Blip Roasters owner Ian Davis has always stood up for exceptional—yet accessible—coffee and roasting practices.
He’s seen multiple Blip locations through all seasons; most recently, amid a pandemic that closed the doors on so many well-loved bars, coffee shops, and restaurants in Kansas City. Blip temporarily shut down and used the time to purchase a new space in the same area. There’s more room there, says Davis. Recently, Blip brought live music into the mix, and collaboratively shares the 19,000 sq. ft. building with other West Bottoms operations.
Now Davis hosts a variety of clientele including folks from KC’s motorcycle community, truckers, and heavy machinery operators who work in the Bottoms and want a good cup of coffee after a long day, regulars, and people who have just moved to the industrial area.
Davis shares with us his first-rate approach to business, art, and affordable coffee in The Pitch Questionnaire.
Social media handle: @bliproasters
Hometown: Kansas City
Current neighborhood: Coronado, Wyandotte County
How did Blip Roasters come to be? My coffee career started in Kansas City in 2009 working and managing at Oak Street Coffee (now closed) and Aixois in Crestwood. After a brief hiatus from coffee in 2013, I spent some time in Charleston, SC returning to it and getting my first real introduction to craft beer. When I got back to KC in 2014 I decided to take the plunge and start Blip strictly as a wholesale operation with the intention of creating a specialty coffee brand that would be more accessible to a greater population of coffee drinkers.
Coffee is a massively consumed commodity; however, specialty coffee only makes up a small fraction of all coffee sales. So I set about developing a brand that produces high-quality coffee in the specialty market whose marketing and price point attract coffee drinkers outside of specialty coffee.
You moved to a new space on Woodswether Road recently. How’s it going so far? The COVID shutdown was wild. In early March several contacts on the West Coast were warning us that shutdowns/stay-at-home orders were coming and that we should consider ceasing operations. Bob Asher at The Ship was one of the first here in town to successfully close and sign their employees up for unemployment, and with their help and in consultation with our entire staff, we decided to do the same. This decision eventually resulted in the permanent closure of our café on 30th and Troost and of our roasting café at 11th and Mulberry in the West Bottoms.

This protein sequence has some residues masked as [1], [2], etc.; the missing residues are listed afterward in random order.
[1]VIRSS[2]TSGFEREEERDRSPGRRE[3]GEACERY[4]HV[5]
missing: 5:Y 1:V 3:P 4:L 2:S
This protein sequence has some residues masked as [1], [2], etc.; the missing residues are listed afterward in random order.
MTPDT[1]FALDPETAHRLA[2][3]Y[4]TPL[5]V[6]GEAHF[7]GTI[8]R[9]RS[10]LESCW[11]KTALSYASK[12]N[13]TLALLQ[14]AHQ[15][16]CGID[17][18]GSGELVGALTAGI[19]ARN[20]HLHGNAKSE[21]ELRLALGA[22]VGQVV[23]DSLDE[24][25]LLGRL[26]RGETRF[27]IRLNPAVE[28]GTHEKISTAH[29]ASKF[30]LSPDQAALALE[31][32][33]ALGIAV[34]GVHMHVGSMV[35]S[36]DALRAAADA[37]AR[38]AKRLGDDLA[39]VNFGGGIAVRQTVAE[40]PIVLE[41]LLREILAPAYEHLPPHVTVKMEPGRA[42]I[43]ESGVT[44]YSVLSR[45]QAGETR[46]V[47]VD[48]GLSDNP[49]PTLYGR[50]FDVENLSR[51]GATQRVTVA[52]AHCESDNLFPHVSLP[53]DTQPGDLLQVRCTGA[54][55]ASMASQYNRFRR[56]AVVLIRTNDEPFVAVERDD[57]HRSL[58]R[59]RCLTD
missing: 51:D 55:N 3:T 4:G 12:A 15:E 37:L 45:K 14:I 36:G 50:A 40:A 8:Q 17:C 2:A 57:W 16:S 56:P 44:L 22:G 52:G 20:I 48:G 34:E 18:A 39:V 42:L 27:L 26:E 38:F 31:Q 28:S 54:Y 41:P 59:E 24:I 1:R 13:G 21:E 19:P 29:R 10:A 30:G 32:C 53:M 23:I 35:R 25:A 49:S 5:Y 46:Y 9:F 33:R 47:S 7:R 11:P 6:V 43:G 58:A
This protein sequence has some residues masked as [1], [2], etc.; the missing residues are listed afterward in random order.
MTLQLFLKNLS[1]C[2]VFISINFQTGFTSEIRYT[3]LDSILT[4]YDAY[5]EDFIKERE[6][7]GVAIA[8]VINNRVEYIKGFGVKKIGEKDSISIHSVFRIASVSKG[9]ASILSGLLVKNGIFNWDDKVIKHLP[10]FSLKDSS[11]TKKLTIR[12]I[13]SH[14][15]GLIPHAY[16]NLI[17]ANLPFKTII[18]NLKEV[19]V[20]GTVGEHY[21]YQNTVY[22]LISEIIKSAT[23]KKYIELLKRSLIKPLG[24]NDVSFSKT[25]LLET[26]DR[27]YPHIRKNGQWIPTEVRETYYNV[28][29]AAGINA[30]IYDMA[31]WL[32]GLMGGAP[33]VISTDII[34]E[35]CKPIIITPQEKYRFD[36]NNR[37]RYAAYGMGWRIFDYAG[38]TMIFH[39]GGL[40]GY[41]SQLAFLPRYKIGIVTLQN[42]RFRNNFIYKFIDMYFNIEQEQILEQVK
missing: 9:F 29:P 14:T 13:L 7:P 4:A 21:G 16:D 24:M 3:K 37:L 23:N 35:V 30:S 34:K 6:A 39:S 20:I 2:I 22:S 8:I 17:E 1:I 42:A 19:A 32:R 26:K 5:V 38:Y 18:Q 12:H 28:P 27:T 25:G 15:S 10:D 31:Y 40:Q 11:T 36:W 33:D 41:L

We took time during the shutdown to do a hard reset of the business. We purchased our new location at 1301 Woodswether Rd. in the West Bottoms and got to work organizing the space. While getting our larger operation open was a huge undertaking, the real work for Blip was going on behind the scenes. We took the time to rebuild our operating structures, systems for the café, roasting and retail operations.
We were closed to the public from March until September in 2020. While it was very difficult to remain closed, the back-end work we accomplished really allowed us to hit the ground running upon reopening. The new space includes a commercial kitchen that houses Velouté Catering, Anchor Moto, our new screen printing operations as well as larger areas for roasting, seating, and a new deck and outdoor patio.
Can you tell us about the coffee-making process? What unique thing are you doing? Our goal with coffee is to stay approachable. We always offer a $2 post-tax cup on our menu. I think it’s equally important to serve great coffee and to make that accessible to anyone who finds themselves in our shop. With the added space in our new cafe, we’ve expanded our draft options that now include: a rotating Draft latte, currently a Vanilla Bourbon Oat Milk latte (syrup made in-house and coffee aged in a West Bottoms Whiskey Co. oak barrel), our flash-brewed iced coffee, iced Cascara tea, and chai.